Mampilly says that this illustrates a great lesson for entrepreneurs; Startups can stay lean, hungry and nimble in ways that are structurally impossible for acromegalic legacy firms. As a concrete example, Mampilly points to the radically different ways in which Walmart and Amazon are reacting to the trade war. While Walmart is struggling to meet its quarterly targets amid entrenched two-way exposure to both Chinese-sourced goods and tariffs imposed upon Walmart’s sales within China itself, Amazon has just launched Amazon Flex.
Amazon Flex is an entrepreneurial initiative that Amazon hopes will allow thousands of its current employees to start their own businesses, making up to $300,000 per year. At the same time, it may eventually reduce Amazon’s reliance on the U.S. Postal Service, UPS and FedEx to almost nothing. So, at a time when Walmart is considering price increases and layoffs, global retail disruptor Amazon is aggressively expanding while helping tens of thousands of entrepreneurs to launch their own companies and making Amazon far stronger in the process.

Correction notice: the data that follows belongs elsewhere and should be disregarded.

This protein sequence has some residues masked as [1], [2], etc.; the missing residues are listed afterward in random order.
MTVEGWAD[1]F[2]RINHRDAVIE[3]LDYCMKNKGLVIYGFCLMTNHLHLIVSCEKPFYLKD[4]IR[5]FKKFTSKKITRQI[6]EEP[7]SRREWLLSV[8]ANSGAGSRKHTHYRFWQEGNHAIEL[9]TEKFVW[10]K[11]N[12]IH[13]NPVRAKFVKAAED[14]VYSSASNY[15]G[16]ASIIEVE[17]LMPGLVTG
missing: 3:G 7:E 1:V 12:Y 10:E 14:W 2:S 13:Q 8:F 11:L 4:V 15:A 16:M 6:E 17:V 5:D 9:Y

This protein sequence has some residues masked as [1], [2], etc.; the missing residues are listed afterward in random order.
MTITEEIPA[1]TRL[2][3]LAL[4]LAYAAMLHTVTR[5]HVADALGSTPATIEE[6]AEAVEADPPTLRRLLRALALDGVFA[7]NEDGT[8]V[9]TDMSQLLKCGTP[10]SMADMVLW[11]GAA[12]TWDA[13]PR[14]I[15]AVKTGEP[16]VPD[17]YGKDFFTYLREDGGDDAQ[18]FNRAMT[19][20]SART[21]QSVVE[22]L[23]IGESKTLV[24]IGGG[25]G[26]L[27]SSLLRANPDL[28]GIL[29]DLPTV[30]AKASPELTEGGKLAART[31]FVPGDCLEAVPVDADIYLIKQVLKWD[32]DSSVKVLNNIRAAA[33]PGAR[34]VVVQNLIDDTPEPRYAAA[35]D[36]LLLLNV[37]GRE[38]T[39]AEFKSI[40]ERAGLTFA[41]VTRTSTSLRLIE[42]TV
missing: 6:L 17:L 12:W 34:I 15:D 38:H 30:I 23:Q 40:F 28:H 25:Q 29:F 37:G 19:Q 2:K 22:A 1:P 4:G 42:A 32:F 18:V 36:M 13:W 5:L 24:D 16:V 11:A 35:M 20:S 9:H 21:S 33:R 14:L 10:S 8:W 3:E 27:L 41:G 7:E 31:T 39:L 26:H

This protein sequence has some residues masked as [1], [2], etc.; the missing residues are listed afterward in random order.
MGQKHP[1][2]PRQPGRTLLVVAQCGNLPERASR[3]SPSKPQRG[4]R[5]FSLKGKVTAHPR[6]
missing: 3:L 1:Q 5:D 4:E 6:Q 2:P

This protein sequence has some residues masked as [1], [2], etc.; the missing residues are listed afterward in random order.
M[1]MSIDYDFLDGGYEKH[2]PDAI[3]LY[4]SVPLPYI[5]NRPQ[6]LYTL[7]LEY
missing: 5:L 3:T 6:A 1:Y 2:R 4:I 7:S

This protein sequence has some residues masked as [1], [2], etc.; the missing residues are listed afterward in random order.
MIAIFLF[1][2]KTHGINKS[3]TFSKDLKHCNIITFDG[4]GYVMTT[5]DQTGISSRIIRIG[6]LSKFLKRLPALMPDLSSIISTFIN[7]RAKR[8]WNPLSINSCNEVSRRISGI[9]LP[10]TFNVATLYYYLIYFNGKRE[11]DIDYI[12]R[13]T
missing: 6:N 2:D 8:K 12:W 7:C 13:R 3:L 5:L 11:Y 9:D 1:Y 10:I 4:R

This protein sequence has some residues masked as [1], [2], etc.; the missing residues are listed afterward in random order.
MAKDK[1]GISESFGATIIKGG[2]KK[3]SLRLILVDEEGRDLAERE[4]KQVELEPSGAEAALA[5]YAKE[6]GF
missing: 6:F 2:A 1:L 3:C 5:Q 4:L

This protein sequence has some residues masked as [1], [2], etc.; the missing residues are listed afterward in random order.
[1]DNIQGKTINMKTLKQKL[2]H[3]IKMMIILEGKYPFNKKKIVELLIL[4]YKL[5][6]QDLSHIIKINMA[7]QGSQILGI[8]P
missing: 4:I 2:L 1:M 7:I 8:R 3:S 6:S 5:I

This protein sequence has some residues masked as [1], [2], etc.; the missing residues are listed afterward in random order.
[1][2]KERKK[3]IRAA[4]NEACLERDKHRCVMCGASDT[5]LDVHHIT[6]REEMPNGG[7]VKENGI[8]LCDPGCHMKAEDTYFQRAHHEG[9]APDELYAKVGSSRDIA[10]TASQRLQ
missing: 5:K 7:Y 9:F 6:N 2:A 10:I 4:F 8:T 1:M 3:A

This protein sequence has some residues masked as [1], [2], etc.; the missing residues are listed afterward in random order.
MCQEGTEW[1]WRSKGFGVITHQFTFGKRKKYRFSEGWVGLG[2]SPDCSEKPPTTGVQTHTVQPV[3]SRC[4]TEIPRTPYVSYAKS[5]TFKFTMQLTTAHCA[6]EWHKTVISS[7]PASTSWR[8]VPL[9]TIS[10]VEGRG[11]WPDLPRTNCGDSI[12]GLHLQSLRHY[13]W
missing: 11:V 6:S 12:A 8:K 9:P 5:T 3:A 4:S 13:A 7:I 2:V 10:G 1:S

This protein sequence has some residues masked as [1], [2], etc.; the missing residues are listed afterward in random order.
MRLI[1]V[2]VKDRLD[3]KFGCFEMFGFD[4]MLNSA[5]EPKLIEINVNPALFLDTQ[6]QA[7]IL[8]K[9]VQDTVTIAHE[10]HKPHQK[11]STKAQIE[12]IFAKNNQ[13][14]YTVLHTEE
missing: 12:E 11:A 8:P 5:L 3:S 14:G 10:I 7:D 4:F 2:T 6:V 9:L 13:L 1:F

Mampilly says that this is one illustration of why the bears and market naysayers can be correct in the short term but are almost always proven wrong in the long term. Every time a company grows too massive and sclerotic to effectively adapt, its demise doesn’t signal the end of a market but, instead, the creation of thousands of new opportunities within that market.